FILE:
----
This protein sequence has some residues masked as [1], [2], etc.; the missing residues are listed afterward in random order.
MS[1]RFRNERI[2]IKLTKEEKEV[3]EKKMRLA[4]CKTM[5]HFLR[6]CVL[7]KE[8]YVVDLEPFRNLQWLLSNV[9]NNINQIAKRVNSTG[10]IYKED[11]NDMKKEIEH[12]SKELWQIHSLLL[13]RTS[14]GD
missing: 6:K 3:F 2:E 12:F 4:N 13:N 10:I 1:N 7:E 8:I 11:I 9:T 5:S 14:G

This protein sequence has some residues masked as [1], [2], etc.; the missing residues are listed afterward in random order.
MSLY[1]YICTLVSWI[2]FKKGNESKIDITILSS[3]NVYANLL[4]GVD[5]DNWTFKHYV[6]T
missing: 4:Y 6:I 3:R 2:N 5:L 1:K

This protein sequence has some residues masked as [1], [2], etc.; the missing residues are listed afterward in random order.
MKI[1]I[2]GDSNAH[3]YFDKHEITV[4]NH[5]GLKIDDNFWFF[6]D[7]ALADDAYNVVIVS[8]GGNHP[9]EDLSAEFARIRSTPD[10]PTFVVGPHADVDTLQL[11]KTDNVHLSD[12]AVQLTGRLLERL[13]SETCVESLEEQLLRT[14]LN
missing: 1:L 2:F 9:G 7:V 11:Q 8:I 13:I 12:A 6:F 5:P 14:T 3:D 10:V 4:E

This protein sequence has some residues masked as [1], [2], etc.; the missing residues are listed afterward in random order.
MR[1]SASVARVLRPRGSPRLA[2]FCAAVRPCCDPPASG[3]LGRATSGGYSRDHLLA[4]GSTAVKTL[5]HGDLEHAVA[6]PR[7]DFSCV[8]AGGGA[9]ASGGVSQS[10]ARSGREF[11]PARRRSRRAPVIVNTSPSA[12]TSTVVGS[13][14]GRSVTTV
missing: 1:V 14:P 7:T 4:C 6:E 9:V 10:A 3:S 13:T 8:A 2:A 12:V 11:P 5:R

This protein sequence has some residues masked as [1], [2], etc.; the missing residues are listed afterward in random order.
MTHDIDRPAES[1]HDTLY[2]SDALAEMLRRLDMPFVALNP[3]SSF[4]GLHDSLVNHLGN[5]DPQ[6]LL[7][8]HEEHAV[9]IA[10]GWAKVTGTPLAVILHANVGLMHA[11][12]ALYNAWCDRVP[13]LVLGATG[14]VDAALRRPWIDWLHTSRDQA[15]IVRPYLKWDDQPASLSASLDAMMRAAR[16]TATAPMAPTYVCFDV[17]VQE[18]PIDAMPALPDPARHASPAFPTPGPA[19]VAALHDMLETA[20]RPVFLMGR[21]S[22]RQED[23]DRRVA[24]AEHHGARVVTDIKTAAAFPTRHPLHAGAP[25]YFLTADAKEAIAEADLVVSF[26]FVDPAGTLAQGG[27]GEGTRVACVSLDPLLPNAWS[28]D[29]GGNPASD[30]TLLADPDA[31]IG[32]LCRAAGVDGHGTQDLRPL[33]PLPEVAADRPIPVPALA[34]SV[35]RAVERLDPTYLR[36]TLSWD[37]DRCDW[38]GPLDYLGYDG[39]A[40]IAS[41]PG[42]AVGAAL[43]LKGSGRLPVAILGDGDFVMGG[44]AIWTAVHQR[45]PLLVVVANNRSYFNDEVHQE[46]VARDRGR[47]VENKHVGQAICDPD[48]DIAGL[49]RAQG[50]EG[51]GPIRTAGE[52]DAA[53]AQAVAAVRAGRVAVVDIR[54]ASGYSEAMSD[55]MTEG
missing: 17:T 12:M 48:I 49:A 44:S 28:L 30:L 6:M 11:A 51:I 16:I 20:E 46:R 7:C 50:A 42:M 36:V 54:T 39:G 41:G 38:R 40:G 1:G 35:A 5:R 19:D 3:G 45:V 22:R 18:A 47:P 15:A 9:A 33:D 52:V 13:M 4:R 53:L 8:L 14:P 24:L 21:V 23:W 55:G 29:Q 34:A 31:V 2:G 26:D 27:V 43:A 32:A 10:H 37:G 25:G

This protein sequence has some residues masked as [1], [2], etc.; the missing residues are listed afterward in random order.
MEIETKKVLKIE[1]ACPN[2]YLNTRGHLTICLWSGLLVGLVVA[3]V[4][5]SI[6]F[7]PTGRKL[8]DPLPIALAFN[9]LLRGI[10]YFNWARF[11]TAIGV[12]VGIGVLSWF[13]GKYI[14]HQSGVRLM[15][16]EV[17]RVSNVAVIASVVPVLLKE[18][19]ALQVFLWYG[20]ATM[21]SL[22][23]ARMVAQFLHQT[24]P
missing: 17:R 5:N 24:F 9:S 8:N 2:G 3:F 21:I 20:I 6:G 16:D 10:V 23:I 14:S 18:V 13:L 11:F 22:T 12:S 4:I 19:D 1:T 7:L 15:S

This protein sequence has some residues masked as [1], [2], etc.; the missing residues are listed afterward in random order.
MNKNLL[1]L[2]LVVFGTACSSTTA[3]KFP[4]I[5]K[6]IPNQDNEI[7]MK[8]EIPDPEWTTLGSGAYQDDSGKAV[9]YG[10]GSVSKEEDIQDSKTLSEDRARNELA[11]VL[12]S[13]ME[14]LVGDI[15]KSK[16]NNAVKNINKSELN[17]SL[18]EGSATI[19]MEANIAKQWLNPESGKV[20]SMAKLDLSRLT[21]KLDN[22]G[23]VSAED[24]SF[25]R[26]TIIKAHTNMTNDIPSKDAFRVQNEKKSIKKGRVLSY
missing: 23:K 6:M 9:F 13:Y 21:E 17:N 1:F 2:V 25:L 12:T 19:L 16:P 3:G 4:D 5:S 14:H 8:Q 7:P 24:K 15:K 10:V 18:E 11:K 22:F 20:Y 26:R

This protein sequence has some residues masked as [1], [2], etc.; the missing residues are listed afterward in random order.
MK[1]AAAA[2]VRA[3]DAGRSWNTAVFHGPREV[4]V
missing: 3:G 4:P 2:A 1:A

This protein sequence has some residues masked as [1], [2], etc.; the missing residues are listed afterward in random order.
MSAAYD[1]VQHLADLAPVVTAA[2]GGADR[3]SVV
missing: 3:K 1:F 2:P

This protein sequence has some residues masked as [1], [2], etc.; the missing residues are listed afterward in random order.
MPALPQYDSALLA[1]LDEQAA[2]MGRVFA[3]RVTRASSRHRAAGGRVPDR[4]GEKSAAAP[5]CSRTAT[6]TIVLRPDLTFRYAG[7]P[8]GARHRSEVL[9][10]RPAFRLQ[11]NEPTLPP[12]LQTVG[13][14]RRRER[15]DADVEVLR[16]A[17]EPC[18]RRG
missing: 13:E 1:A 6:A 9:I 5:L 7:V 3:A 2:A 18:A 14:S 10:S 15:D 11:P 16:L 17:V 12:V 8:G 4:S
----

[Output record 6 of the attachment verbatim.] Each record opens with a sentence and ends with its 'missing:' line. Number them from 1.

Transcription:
This protein sequence has some residues masked as [1], [2], etc.; the missing residues are listed afterward in random order.
MEIETKKVLKIE[1]ACPN[2]YLNTRGHLTICLWSGLLVGLVVA[3]V[4][5]SI[6]F[7]PTGRKL[8]DPLPIALAFN[9]LLRGI[10]YFNWARF[11]TAIGV[12]VGIGVLSWF[13]GKYI[14]HQSGVRLM[15][16]EV[17]RVSNVAVIASVVPVLLKE[18][19]ALQVFLWYG[20]ATM[21]SL[22][23]ARMVAQFLHQT[24]P
missing: 17:R 5:N 24:F 9:S 8:N 2:G 3:F 21:I 20:I 6:G 16:D 10:V 23:I 14:S 18:V 13:L 11:F 22:T 12:S 4:I 19:D 1:T 7:L 15:S